PHOTOS • BY ERIC BOND and BILL BROWN
See the beer-soaked slideshow at the bottom of the page.
As the first raindrops spattered down around 4:30 p.m., Beerfest attendees assured each other that the downpour was forecast for 8:00pm. That gave plenty of rain-free time to imbibe, socialize, and watch the fire-dancing finale. This was just a scattered shower, they hoped.
But the clouds defied the forecast. The downpour came three hours early.
The fire-dancers cancelled, but the undaunted beer drinkers donned hats and raincoats, lifted umbrellas, or crowded under pavilions and the porch. The fifth annual Nuclear-free Beerfest fundraising event went on.
A little downpour wasn’t going to keep anyone from enjoying FINE BEER.
And fine beer there was. A dozen local and regional brewers provided their craft beers and ales.
Choices included three Octoberfest beers, a number of India Pale Ales, wheat beers, a couple of stouts, a pilsner or two, and at least one porter. Then there were the exotic brews: a pumpkin ale, yeasty Belgian saison-style beers with lemon or pepper flavors, a brown ale made with pecans, and a stout made with oyster shells.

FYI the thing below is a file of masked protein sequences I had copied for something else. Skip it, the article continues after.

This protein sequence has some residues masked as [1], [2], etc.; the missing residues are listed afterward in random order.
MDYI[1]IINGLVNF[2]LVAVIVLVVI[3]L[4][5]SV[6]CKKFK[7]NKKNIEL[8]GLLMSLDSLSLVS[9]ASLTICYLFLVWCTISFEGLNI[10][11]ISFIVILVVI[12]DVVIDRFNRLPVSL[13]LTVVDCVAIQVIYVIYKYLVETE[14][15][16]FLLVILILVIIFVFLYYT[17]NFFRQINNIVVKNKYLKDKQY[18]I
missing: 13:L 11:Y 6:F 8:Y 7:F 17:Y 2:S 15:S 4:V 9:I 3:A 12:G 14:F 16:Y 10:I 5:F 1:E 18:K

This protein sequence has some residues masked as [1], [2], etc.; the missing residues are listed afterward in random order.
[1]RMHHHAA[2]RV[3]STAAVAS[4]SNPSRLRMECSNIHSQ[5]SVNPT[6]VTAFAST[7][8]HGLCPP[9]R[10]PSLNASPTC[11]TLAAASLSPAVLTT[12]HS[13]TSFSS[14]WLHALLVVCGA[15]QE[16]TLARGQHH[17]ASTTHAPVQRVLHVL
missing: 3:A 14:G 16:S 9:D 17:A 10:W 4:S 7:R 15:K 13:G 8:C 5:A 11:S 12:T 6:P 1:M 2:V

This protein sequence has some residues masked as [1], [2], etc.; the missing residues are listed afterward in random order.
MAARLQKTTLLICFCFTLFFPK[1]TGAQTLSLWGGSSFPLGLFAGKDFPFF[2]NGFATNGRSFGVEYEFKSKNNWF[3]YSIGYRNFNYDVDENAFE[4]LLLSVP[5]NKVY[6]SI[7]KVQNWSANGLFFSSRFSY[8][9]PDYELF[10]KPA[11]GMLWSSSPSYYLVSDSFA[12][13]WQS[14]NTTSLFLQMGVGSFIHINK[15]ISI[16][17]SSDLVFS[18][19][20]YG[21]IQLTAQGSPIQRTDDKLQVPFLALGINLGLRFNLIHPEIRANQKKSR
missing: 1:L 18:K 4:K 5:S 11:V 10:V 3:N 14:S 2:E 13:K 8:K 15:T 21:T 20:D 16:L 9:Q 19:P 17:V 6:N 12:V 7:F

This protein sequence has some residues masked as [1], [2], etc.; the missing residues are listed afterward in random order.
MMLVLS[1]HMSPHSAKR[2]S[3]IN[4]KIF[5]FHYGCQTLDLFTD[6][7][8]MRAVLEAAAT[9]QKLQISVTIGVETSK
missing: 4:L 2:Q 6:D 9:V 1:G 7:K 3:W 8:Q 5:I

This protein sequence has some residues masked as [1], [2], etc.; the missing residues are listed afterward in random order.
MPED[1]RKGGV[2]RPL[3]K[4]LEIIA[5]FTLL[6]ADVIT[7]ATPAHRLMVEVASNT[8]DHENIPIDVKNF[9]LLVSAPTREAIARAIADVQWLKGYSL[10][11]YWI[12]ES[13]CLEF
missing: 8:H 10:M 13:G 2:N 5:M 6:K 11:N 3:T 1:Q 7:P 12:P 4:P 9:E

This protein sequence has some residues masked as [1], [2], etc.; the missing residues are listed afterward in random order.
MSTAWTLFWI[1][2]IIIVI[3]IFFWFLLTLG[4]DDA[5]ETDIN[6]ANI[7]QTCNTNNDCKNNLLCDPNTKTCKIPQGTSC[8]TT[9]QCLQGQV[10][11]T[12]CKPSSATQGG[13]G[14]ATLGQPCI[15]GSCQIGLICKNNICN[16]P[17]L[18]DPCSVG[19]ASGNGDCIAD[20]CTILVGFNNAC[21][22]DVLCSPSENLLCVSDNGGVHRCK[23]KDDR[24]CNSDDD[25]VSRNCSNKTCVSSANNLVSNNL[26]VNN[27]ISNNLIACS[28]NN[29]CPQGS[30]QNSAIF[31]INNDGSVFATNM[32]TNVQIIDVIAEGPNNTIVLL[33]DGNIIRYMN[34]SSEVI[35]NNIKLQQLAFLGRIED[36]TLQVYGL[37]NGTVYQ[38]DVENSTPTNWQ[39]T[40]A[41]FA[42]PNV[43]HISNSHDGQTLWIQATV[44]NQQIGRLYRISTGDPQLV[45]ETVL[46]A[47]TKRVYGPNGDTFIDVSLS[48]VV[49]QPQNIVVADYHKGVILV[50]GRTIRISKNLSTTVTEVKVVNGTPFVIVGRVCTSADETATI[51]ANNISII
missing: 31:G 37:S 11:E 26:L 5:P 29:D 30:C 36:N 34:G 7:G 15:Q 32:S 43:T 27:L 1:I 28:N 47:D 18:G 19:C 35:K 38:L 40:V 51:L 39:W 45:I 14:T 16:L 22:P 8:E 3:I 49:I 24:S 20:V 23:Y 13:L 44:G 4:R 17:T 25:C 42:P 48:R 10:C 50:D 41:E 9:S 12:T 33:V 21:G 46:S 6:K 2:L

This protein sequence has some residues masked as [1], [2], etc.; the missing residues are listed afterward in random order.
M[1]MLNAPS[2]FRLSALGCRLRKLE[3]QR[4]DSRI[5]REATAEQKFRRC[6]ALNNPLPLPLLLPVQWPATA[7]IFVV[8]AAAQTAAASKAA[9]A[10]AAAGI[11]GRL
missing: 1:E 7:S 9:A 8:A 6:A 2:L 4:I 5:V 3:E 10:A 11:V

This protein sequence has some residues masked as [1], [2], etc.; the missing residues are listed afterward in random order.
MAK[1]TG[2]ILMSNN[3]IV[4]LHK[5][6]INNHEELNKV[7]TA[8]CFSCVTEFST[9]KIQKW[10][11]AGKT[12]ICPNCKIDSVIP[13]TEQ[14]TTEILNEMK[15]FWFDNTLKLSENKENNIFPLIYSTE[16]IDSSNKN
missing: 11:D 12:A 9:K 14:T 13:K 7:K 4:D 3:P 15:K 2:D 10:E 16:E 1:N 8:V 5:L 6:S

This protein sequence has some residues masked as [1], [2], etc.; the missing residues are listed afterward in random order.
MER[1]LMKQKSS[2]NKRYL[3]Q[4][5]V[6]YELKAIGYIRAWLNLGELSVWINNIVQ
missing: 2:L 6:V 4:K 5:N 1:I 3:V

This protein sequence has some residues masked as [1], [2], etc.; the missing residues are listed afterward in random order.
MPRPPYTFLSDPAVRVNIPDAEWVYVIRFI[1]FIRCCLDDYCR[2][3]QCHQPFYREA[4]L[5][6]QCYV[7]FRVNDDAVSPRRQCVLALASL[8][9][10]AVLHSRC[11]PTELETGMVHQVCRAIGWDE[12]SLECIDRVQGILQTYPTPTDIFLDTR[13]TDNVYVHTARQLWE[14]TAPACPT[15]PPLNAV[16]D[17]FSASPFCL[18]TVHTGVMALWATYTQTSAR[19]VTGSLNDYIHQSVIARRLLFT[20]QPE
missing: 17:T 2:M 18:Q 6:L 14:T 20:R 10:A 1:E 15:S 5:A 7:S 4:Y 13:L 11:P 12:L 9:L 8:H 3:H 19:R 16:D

There was something for everyone—while it lasted. Even in the heavy rain, the popular beers ran out before the end as they do every year. It was a testimony to the duck-like characteristics of local beer fans.
The location was elegant even when damp. The Cady-Lee Mansion, built in 1887, is a local architectural gem. Fortunately, it has a long, wide porch. The grounds are large, too. There was plenty of room for a long line of beer and food pavilions.
Local restaurants and stores supplied good food: Blessed Coffee, Capitol City Cheesecake, Cedar Crossing Tavern & Wine, Dolci Gelati, Johnsonville Sausages, Mark’s Kitchen, Olive Lounge, Roscoe’s Pizzeria, Soupergirl, TPSS Co-op, and Whole Foods. Though months from opening, the Takoma Republic Restaurant sent food and chefs to prepare it.
The Beerfest earned the Takoma Foundation an estimated $15,000. The foundation bestows grants on community groups and projects. These include arts-enrichment programs for immigrants, the Community Kitchen, and the Folk and Jazz Festivals.
As the soggy but happy Beerfest attendees would likely say, “We’ll drink to that!”
Participating brewers were 3 Stars Brewing, Baying Hound Aleworks, DC Brau, District Chop House, Franklin’s Restaurant & Brewery, Gordon Biersch, Growlers Brew Pub, Heavy Seas, New Belgium, Old Dominion/Fordham/ Rock Bottom, and Starr Hill.